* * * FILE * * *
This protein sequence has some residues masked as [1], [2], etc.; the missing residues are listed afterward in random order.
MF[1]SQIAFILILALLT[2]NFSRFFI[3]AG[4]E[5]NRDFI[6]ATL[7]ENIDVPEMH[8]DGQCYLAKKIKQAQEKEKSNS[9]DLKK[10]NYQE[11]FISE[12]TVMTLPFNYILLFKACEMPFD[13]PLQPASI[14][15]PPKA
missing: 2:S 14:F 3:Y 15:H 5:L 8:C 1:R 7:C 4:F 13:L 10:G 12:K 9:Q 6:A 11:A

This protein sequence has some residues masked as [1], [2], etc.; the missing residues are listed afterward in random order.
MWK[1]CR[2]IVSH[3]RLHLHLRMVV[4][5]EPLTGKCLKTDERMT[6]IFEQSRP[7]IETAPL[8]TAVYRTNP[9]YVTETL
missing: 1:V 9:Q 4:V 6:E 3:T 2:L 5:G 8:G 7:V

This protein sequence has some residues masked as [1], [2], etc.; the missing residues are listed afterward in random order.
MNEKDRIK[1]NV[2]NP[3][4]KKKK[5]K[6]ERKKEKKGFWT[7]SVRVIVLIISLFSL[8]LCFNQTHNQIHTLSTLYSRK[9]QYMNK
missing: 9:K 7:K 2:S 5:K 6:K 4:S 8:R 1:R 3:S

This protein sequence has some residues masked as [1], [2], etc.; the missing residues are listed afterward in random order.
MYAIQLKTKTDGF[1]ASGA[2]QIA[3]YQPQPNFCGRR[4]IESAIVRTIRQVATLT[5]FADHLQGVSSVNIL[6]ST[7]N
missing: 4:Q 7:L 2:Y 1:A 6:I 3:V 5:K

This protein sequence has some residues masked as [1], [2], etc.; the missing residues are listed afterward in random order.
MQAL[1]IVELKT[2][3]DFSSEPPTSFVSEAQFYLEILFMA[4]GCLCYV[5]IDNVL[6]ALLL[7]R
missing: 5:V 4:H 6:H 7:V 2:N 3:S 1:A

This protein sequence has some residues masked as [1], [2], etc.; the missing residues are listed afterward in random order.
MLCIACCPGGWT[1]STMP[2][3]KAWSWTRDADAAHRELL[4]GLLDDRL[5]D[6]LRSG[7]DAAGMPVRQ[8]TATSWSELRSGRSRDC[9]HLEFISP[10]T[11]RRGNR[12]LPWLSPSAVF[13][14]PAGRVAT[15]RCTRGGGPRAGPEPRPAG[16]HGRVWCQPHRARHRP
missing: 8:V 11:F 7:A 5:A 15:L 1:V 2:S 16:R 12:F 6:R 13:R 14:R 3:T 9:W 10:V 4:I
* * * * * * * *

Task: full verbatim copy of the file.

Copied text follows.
This protein sequence has some residues masked as [1], [2], etc.; the missing residues are listed afterward in random order.
MF[1]SQIAFILILALLT[2]NFSRFFI[3]AG[4]E[5]NRDFI[6]ATL[7]ENIDVPEMH[8]DGQCYLAKKIKQAQEKEKSNS[9]DLKK[10]NYQE[11]FISE[12]TVMTLPFNYILLFKACEMPFD[13]PLQPASI[14][15]PPKA
missing: 2:S 14:F 3:Y 15:H 5:L 8:C 1:R 7:C 4:F 13:L 10:G 12:K 9:Q 6:A 11:A

This protein sequence has some residues masked as [1], [2], etc.; the missing residues are listed afterward in random order.
MWK[1]CR[2]IVSH[3]RLHLHLRMVV[4][5]EPLTGKCLKTDERMT[6]IFEQSRP[7]IETAPL[8]TAVYRTNP[9]YVTETL
missing: 1:V 9:Q 4:V 6:E 3:T 2:L 5:G 8:G 7:V

This protein sequence has some residues masked as [1], [2], etc.; the missing residues are listed afterward in random order.
MNEKDRIK[1]NV[2]NP[3][4]KKKK[5]K[6]ERKKEKKGFWT[7]SVRVIVLIISLFSL[8]LCFNQTHNQIHTLSTLYSRK[9]QYMNK
missing: 9:K 7:K 2:S 5:K 6:K 4:S 8:R 1:R 3:S

This protein sequence has some residues masked as [1], [2], etc.; the missing residues are listed afterward in random order.
MYAIQLKTKTDGF[1]ASGA[2]QIA[3]YQPQPNFCGRR[4]IESAIVRTIRQVATLT[5]FADHLQGVSSVNIL[6]ST[7]N
missing: 4:Q 7:L 2:Y 1:A 6:I 3:V 5:K

This protein sequence has some residues masked as [1], [2], etc.; the missing residues are listed afterward in random order.
MQAL[1]IVELKT[2][3]DFSSEPPTSFVSEAQFYLEILFMA[4]GCLCYV[5]IDNVL[6]ALLL[7]R
missing: 5:V 4:H 6:H 7:V 2:N 3:S 1:A

This protein sequence has some residues masked as [1], [2], etc.; the missing residues are listed afterward in random order.
MLCIACCPGGWT[1]STMP[2][3]KAWSWTRDADAAHRELL[4]GLLDDRL[5]D[6]LRSG[7]DAAGMPVRQ[8]TATSWSELRSGRSRDC[9]HLEFISP[10]T[11]RRGNR[12]LPWLSPSAVF[13][14]PAGRVAT[15]RCTRGGGPRAGPEPRPAG[16]HGRVWCQPHRARHRP
missing: 8:V 11:F 7:A 5:A 15:L 1:V 2:S 16:R 12:F 6:R 13:R 14:R 3:T 9:W 10:V 4:I